Monday , 6 February 2023

NYC Horror Film Fest is here!!!

For a lot of people, the most joyous and wonderful time of year is once again upon us. But, for many of us, the holiday season we hold closest to our bloody hearts has already ended. While us horror lovers lament the passing of Halloween and all that it entrails, I mean, entails, there is hope on the horizon in the form of the New York City Horror Film Festival. Haunting Manhattan now for twenty years, the NYC Horror Film Fest offers its minions the newest and ghoulest horror features and shorts, some making their U.S. and even world premieres. Entries come from all over the globe and compete for a variety of awards, ranging from Best Actor/Actress to Best Cinematography and Special Effects, plus the most prestigious of all, Best Feature. There’s even awards for Best Unproduced Screenplays.

In normal times, the festival would be held at a deluxe cinema in the Chelsea district of Manhattan over the course of several days and nights. But when the movies, The Andromeda Strain, Outbreak and Contagion came to life last year, that all changed. However, the fangtastic festival organizers and programmers managed to keep the annual tradition alive in tribute to their beloved family member, friend and founder, the late Michael J. Hein, by going virtual. While nothing compares to watching films on the big screen, and getting a chance to meet and mingle with the filmmakers and other fans in person, by providing access to the festival online, this enabled horror fans from around the world to watch any and all of the movies they chose in the comfort of their own hellish homes on their laptops or giant screen TVs, and at any time of day or night. This truly was a virtual success in every sense of the word. And while it was hoped to resume the in-person festival this year, circumstances dictated an online experience once again.

Last year’s festival gave us the wild, weird and wonderful, Sky Sharks, from director/co-writer, Mark Fehse. Winner of Best Special Effects, this over-the-top gorefest features appearances by genre vets, Tony Todd, Lynn Lowry, Friday the 13th, Part VII‘s Lar Park-Lincoln and Master of Horror, Mick Garris. This story of zombified Nazi supersoldiers riding genetically modified flying sharks has to be seen to be believed, and even then, you might not believe what you’ve seen. Neil Marshall, who’s given us the werewolves of Dog Soldiers and the cave-dwelling creatures of The Descent, unveiled his latest feature, the witchy period piece, The Reckoning. Led by a strong performance by Charlotte Kirk, the film went on to win the awards for Best Feature and Cinematography. From Australia, we got to witness a dinner party gone horribly wrong in director Robert Wood’s An Ideal Host, winner of Best Comedy Feature and Best Screenplay. The most awarded film of the festival came from France, in the form of Meander, winner of Best Sci-Fi Feature, Best Director, Mathieu Turi, and Best Actress, Gaia Weiss. This claustrophobic tale follows a woman through a harrowing series of tubes full of deadly traps at every turn. And the one and only, Lloyd Kaufman, delivered the goods and bodily fluids in his latest opus, #Shakespeare’s Sh*tstorm. It’s probably best not to watch this Troma version of The Tempest on a full stomach.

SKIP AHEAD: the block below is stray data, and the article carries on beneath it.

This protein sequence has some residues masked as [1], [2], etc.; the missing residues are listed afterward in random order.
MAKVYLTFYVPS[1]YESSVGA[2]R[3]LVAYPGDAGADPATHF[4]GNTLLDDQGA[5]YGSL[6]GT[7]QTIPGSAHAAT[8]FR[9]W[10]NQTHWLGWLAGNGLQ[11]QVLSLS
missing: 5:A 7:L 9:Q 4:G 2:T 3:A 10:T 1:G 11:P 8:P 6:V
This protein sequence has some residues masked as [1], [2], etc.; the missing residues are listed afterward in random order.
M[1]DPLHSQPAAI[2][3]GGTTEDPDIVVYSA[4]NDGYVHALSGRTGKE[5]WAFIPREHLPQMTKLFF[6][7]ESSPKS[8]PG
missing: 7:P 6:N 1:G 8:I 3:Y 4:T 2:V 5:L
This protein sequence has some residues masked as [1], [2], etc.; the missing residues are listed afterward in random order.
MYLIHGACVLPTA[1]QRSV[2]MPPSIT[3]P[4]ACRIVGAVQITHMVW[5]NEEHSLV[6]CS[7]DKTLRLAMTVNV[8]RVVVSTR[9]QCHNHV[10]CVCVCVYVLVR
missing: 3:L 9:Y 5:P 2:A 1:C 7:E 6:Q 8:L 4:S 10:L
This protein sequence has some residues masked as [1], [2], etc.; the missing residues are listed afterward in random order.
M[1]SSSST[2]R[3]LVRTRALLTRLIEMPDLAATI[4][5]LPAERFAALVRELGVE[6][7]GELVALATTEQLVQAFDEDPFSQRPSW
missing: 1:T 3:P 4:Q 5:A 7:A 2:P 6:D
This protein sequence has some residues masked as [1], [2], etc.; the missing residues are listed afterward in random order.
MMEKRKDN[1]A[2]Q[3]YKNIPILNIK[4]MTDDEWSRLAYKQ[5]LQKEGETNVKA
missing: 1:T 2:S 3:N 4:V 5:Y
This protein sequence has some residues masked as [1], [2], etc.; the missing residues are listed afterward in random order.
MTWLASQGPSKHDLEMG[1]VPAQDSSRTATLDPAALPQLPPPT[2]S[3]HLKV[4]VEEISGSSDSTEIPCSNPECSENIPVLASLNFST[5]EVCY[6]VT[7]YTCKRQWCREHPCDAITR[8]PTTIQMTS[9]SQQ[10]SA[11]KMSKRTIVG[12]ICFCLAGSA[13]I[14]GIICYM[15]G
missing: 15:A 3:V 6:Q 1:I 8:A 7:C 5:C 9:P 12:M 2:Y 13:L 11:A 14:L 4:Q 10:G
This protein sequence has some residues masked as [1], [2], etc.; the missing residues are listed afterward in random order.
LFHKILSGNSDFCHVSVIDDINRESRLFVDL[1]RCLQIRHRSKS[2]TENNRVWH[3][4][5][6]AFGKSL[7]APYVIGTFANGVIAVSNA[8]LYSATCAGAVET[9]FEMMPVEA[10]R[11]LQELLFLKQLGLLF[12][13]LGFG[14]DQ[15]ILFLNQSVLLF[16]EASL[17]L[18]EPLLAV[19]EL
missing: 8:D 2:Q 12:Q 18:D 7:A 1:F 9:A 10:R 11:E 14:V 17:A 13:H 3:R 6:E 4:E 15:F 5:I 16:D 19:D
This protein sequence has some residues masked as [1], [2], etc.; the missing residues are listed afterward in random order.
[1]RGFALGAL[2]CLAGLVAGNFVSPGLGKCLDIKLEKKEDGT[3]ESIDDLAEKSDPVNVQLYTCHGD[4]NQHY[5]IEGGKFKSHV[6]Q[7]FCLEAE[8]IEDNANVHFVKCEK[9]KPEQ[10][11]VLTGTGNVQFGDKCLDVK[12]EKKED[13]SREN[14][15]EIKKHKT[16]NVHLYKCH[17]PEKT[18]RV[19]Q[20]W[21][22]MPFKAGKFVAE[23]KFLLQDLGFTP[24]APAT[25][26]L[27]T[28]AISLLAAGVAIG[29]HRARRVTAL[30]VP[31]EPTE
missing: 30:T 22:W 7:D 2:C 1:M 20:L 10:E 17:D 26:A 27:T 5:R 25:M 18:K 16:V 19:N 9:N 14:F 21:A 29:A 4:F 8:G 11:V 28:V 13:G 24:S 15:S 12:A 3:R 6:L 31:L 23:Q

In addition to all the full-length films, the festival featured plenty of shorts. Some of those which stood out were, winner of Best Comedy Short, Live Forever, Bark, The Fourth Wall, Red Light, The Girl in the Woods, The Greatest Horror Film Ever Made, Circle of Stone, Best Sci-Fi Short, Human Trash, and Best Short, The Remnant. Often times, the filmmakers, themselves, were on hand to discuss their work afterwards, adding insight and information. As if all that wasn’t enough, the festival hosted a number of panels, including a two-part Women in Horror panel, featuring scream queens supreme, Debbie Rochon and Tiffany Shepis, and a Latin Filmmakers panel, hosted by Edwin Pagan, along with cohort, Christian Moran, filmmakers themselves, and the men behind the influential horror website, Latin Horror. Both women and Latin filmmakers have long been underserved by the industry, but that thankfully looks to be changing, as they offer their own unique perspectives to audiences.

This year’s fest kicks off with the feature film, The Changed, starring Candyman himself, Tony Todd, and co-produced by Todd and another Tony, Timpone, horror emeritus and festival programming consultant. Other notable entries include the vampire tale, Red Snow, the mind-bending, The Alternate, the racially-charged, The Welder, from friend of the Gore 4, Lisa Ovies (Puppet Killer), her new short, Witches Midnight, and the documentary on grassroots horror filmmakers, The Brilliant Terror. Add in several more horrifying features, terrifying shorts, and panels on Women in Horror, Latin X Filmmakers (once again moderated by Latin Horror’s Edwin Pagan), plus Special Effects and more, and you have a bountiful bevy of frightful fare to last you all week long.

The NYC Horror Film Fest runs from Dec, 2nd through Dec, 9th, and you can get tix for as many of the programs as you want, or get them all in one package. Just head on over to the NYC Horror Film Fest event page to see everything they have to offer and to get your tickets. Thanks in advance to the Hein family, festival hosts, Sean Marks and Chris Rowan, Brian Smith, for reading through all those screenplays, a special shout-out to Fatima Boone-Brixton, who does such an amazing job of making sure everyone has access to all the various films and panels, and everyone else who brings this incredible festival to life. Let the Bodies Hit the Floor!

— by Brian de Castro